Recognition of this multistate outbreak associated with truffle oil might have easily gone unnoticed; restaurant patrons and emergency department staff played a significant role in its timely recognition. The PFGE pattern associated with this outbreak is the eighth most common in the PulseNet database. Assigning a specific cluster code for this suspected outbreak at the time isolates from the hospitalized cases were added to PulseNet was difficult because uploads for the pattern code had not exceeded normal thresholds. Close collaboration between DCDOH epidemiologists and DCPHL ultimately led to a cluster code assignment, which facilitated case identification in residents of other states. Results from the routine inspection conducted after the initial complaint did not alone warrant restaurant closure; however, increasing concern about a potential outbreak, based on multiple complaints of illness, prompted DCDOH to suspend the restaurant's license a day later. This timely public health response likely prevented additional illnesses, because 9 percent of case-patients reported eating at restaurant A the day before the closure. The engagement of the public, media, health care providers, and local, state, and federal public health officials facilitated recognition of an outbreak involving a _Salmonella_ serotype that is a common source of foodborne illness.

References
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1. Gerner-Smidt P, Hise K, Kincaid J, et al: Pulsenet Taskforce. PulseNet USA: a five-year update. Foodborne Pathog Dis 2006; 3(1): 9-19; abstract available at https://www.ncbi.nlm.nih.gov/pubmed/16602975.
2. Jackson BR, Griffin PM, Cole D, Walsh KA, Chai SJ: Outbreak-associated _Salmonella_ enterica serotypes and food commodities, United States, 1998-2008. Emerg Infect Dis 2013; 19(8): 1239-44; available at https://www.ncbi.nlm.nih.gov/pmc/articles/PMC3739514/.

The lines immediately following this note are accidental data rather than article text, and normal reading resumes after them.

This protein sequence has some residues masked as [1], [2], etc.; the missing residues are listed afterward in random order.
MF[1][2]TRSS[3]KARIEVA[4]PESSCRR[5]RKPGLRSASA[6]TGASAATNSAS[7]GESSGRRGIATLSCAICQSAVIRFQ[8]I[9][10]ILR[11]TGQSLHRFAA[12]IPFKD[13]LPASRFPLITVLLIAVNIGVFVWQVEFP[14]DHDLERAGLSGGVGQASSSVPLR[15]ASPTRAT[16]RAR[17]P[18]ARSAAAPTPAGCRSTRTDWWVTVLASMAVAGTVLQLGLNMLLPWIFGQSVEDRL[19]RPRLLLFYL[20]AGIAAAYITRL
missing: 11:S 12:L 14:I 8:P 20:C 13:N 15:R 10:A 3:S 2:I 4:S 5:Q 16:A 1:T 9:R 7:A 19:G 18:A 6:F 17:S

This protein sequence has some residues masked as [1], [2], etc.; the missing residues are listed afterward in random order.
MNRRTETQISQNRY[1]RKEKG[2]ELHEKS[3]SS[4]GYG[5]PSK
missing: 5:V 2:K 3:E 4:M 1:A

3. Chai SJ, White PL, Lathrop SL, et al: _Salmonella_ enterica serotype Enteritidis: increasing incidence of domestically acquired infections. Clin Infect Dis 2012; 54(Suppl 5): S488-97; abstract available at https://www.ncbi.nlm.nih.gov/pubmed/22572674.
4. CDC. Multistate outbreak of human _Salmonella_ Enteritidis infections linked to Turkish pine nuts (final update). Atlanta, GA: US Department of Health and Human Services, CDC; 2011; available at https://www.cdc.gov/salmonella/2011/pine-nuts-11-17-2011.html
5. Finn S, Condell O, McClure P, et al: Mechanisms of survival, responses and sources of _Salmonella_ in low-moisture environments. Front Microbiol 2013; 4:331; available at https://www.ncbi.nlm.nih.gov/pmc/articles/PMC3827549/
6. Fong K, Wang S. Strain-specific survival of _Salmonella_ enterica in peanut oil, peanut shell, and chia seeds. J Food Prot 2016; 79(3): 361-8; abstract available at https://www.ncbi.nlm.nih.gov/pubmed/26939645.

[Authors: Kuramoto-Crawford SJ, McGee S, Keith Li K, et al]

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[Truffle oil, the implicated vehicle for this outbreak of salmonellosis, is an unusual one. - Mod.LL

A HealthMap/ProMED-mail map can be accessed at: http://healthmap.org/promed/p/106.]